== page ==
By Molly Snyder Senior Writer Published May 16, 2015 at 9:10 AM

The Memorial Weekend Classic returns to Great Lakes Dragaway in Union Grove this year on Saturday, May 23, Sunday, May 24 and Monday, May 25.

The event – billed as the "greatest show on earth with more than 1,000,000 horsepower" – will include the standard races with nitro dragsters, Chicago wise guys, wheel standers, nostalgia super stocks, alcohol and nitro funny cars, Midwest gassers and more.

This year will also offer a free kids’ carnival called "Leroy Butler Day at the Races" on Sunday. The event takes place from 1 to 5 p.m.

Former Green Bay Packer Leroy Butler will be on site talking to visitors about his anti-bullying program and the importance of stopping all forms of bullying. Kids and their parents or caregivers can meet Butler and take photos.

Butler, who is the unofficial spokesperson for the Dragaway, started a grass roots "Butler vs. Bullying" campaign that brings professionals, teachers, parents / families and students together to discuss in an open microphone format the social problems that come from bullying.

Over the past year, Butler has traveled to schools and churches throughout Wisconsin to sit down with people who are recipients of bullying as well as those who have exhibited bullying behavior.

He sees the "Leroy Butler Day at the Races" / kids' carnival as an end-of-year celebration of the year’s campaign against bullying.

Roy Henning is the owner of Mofoco and the director of marketing and promotions for the Great Lakes Dragaway. Henning, who now has a 10-month-old son of his own with his wife ('s Caroline Henning), says they have wanted to make the Dragaway more of a kid-draw for some time: Not only to attract kids to a day at the races, but also to serve as a platform for education.

"We have been trying to make it more family- and kid-oriented and it really came together this year," says Henning. "We need to – as an organization – talk to kids as future drivers and racers so we can attract a younger generation."

All kids 13 and under are free when accompanied by a parent or guardian. The carnival event, according to Henning, is ideal for kids at least 5 years old, but all ages are invited to attend.

"It’s not Six Flags-type rides, but it’s going to be a lot of fun for kids," says Henning. "There will be fun rides, a train, a bouncy house, games and prizes."

It’s also a chance to talk to kids about safety when racing.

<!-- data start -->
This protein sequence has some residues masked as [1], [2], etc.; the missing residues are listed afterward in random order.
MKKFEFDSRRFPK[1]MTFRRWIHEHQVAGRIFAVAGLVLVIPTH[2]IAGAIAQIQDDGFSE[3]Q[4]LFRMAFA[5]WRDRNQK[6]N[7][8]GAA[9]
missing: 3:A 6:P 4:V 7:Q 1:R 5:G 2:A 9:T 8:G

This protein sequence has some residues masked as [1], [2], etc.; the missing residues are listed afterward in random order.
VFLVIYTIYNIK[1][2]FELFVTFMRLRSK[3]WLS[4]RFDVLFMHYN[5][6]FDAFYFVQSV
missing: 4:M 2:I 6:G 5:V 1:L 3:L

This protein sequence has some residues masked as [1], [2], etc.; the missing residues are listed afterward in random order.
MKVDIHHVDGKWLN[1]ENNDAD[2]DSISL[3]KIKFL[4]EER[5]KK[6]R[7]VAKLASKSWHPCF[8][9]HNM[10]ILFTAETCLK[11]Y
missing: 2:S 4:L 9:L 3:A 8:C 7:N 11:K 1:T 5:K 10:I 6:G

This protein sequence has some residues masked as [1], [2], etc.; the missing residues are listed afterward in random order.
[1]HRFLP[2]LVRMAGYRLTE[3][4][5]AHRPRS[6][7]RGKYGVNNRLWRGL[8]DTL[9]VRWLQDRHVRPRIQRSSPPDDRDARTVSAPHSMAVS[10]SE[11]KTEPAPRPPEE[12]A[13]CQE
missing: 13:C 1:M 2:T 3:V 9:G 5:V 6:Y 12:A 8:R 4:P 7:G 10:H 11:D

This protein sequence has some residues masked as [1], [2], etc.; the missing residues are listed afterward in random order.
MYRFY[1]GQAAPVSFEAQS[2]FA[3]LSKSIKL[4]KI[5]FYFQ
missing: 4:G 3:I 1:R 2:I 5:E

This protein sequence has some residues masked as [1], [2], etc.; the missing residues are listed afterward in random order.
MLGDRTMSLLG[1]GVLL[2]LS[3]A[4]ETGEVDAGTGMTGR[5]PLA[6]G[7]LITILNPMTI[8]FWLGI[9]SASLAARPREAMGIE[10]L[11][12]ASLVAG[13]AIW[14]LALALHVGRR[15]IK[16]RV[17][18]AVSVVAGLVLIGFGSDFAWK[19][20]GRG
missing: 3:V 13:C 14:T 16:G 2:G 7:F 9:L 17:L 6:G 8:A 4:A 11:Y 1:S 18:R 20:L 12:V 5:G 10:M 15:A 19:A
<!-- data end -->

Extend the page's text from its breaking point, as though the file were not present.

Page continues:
"Kids need to know that if you want to drive your car really fast you have to go to a place that’s designed for you to do so," says Henning.

After the carnival, families are invited to stay and watch the races or they can call it a day. Tickets cost $30 in advance or $35 at the gate for people 16 years and older.

Racer Pit Parking (park in the race pits as a spectator, grass only) is $20. Parking in the spectator parking lot is included with the general admission price. Due to time and space constraints, fun racing season passes are not accepted this weekend.

The event runs from 10 a.m. until dusk each day all weekend and on Saturday and Sunday there’s a feature show around 5 p.m. Monday includes fun racing all day and the cost is $35 to race cars, $30 for bikes and $15 to watch the show. The runs are unlimited once the fee is paid.

"This is going to be the start of bringing even more kids and families to this annual event," says Henning. "And it’s going to be a lot of fun."

Molly Snyder grew up on Milwaukee's East Side and today, she lives in the Walker's Point neighborhood with her partner and two sons.

As a full time senior writer, editorial manager and self-described experience junkie, Molly has written thousands of articles about Milwaukee (and a few about New Orleans, Detroit, Indianapolis, Boston and various vacation spots in Wisconsin) that range in subject from where to get the best cup of coffee to an in-depth profile on the survivors of the iconic Norman apartment building that burned down in the '90s.

She also once got a colonic just to report on it, but that's enough on that. 

Always told she had a "radio voice," Molly found herself as a regular contributor on FM102, 97WMYX and 1130WISN with her childhood radio favorite, Gene Mueller.

Molly's poetry, essays and articles appeared in many publications including USA Today, The Writer, The Sun Magazine and more. She has a collection of poetry, "Topless," and is slowly writing a memoir.

In 2009, Molly won a Milwaukee Press Club Award. She served as the Narrator / writer-in-residence at the Pfister Hotel from 2013-2014. She is also a story slam-winning storyteller who has performed with The Moth, Ex Fabula and Risk!

When she's not writing, interviewing or mom-ing, Molly teaches tarot card classes, gardens, sits in bars drinking Miller products and dreams of being in a punk band again.